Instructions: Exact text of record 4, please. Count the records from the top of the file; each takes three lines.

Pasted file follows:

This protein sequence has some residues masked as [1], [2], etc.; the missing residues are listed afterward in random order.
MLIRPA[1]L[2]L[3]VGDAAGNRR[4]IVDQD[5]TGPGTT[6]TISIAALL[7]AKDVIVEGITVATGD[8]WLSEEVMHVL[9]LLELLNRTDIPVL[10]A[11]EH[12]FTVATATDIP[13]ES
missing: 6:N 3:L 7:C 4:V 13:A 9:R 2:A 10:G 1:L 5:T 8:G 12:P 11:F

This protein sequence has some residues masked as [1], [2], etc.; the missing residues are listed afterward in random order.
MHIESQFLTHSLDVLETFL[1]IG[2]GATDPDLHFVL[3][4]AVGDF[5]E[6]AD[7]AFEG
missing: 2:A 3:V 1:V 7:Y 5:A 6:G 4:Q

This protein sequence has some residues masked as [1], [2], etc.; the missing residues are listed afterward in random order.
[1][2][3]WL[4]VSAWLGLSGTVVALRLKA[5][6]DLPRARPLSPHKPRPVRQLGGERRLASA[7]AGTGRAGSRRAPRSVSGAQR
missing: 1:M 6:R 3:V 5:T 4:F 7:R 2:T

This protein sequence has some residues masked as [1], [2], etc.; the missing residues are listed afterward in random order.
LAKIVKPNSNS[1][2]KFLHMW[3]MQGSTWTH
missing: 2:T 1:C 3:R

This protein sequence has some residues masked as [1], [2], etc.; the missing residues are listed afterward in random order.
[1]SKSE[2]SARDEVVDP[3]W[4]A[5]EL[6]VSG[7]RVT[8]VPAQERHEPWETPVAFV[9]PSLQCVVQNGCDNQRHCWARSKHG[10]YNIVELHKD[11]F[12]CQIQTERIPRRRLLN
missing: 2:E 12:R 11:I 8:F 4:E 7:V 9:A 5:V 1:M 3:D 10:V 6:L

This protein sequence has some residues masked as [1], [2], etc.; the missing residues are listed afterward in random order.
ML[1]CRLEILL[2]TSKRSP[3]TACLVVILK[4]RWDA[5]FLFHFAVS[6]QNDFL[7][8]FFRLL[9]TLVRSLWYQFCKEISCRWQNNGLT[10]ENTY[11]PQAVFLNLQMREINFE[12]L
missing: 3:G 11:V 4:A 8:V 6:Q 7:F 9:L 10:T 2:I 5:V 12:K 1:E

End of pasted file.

This protein sequence has some residues masked as [1], [2], etc.; the missing residues are listed afterward in random order.
LAKIVKPNSNS[1][2]KFLHMW[3]MQGSTWTH
missing: 2:T 1:C 3:R